June 12, 2023

Perceived Seizure Risk in Epilepsy – Chronic Electronic Surveys With and Without Concurrent EEG

Abstract found on PubMed

Objective: Previous studies suggested that patients with epilepsy might be able to forecast their own seizures. This study aimed to assess the relationships between premonitory symptoms, perceived seizure risk, and future and recent self-reported and EEG-confirmed seizures in ambulatory patients with epilepsy in their natural home environments.

Methods: Long-term e-surveys were collected from patients with and without concurrent EEG recordings. Information obtained from the e-surveys included medication adherence, sleep quality, mood, stress, perceived seizure risk and seizure occurrences preceding the survey. EEG seizures were identified. Univariate and multivariate generalized linear mixed-effect regression models were used to estimate odds ratios (ORs) for the assessment of the relationships. Results were compared with the seizure forecasting classifiers and device forecasting literature using a mathematical formula converting OR to equivalent area under the curve (AUC).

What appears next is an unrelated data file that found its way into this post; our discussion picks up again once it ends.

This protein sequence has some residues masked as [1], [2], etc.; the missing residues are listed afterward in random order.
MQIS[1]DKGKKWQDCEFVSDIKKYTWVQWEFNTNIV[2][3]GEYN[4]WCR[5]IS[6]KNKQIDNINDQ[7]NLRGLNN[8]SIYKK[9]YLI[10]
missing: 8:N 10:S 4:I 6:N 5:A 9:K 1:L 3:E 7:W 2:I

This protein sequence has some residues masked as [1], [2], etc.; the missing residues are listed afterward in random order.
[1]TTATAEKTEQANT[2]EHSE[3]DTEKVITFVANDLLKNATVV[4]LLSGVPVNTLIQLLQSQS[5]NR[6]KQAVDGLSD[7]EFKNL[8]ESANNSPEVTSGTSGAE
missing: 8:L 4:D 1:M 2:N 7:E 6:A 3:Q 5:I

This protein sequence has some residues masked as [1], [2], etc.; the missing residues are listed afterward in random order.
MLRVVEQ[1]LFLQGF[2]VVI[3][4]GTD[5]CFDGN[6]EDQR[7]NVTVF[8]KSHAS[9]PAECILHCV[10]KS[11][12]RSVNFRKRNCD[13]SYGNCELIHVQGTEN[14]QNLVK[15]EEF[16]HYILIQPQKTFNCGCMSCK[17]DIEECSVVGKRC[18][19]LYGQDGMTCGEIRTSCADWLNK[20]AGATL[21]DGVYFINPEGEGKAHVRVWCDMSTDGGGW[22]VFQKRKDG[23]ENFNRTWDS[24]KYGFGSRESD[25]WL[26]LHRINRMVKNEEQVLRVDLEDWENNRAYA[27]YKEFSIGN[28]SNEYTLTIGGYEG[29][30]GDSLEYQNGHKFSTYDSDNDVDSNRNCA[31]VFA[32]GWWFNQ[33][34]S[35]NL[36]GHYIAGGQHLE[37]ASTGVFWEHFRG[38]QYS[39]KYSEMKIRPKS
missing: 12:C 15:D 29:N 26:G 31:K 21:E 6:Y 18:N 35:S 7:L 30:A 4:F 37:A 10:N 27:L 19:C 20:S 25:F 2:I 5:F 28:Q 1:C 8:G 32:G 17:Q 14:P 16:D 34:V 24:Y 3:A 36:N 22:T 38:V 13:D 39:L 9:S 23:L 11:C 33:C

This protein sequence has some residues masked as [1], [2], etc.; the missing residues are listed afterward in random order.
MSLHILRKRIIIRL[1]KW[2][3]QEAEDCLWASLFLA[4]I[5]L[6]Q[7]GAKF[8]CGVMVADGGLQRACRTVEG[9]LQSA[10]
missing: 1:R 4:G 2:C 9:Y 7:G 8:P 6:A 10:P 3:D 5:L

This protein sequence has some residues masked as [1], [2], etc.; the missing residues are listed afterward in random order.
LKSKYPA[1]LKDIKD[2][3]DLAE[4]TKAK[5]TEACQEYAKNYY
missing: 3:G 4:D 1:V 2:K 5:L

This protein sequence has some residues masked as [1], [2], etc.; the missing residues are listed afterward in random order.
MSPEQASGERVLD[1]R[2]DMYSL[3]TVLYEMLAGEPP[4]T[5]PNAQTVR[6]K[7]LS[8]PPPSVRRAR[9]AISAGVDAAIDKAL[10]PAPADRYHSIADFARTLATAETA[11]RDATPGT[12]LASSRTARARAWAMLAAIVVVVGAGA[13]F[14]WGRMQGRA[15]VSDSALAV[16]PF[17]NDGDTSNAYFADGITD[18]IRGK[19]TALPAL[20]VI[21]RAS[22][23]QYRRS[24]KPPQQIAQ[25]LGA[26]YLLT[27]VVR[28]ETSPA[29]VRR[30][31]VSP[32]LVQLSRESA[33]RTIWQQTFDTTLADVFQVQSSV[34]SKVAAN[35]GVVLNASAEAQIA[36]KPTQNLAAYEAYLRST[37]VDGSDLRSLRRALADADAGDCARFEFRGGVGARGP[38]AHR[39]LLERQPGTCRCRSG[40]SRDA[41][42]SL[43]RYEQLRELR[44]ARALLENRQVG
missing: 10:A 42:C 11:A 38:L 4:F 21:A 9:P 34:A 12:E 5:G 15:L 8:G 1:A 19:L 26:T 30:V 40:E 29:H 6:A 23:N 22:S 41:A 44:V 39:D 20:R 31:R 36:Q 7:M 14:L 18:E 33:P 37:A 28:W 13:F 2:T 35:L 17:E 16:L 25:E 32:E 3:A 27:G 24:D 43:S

Results: Fifty-four subjects returned 10,269 e-survey entries, with four subjects acquiring concurrent EEG recordings. Univariate analysis revealed that increased stress (OR = 2.01, 95% CI = [1.12, 3.61], AUC = 0.61, p = 0.02) was associated with increased relative odds of future self-reported seizures. Multivariate analysis showed that previous self-reported seizures (5.37, [3.53, 8.16], 0.76, < 0.001) were most strongly associated with future self-reported seizures and high perceived seizure risk (3.34, [1.87, 5.95], 0.69, < 0.001) remained significant when prior self-reported seizures were added to the model. No correlation with medical adherence was found. No significant association was found between e-survey responses and subsequent EEG seizures.

Significance: Our results suggest that patients may tend to self-forecast seizures that occur in sequential groupings and that low mood and increased stress may be the result of previous seizures rather than independent premonitory symptoms. Patients in the small cohort with concurrent EEG showed no ability to self-predict EEG seizures. The conversion from OR to AUC values facilitates direct comparison of performance between survey and device studies involving survey premonition and forecasting.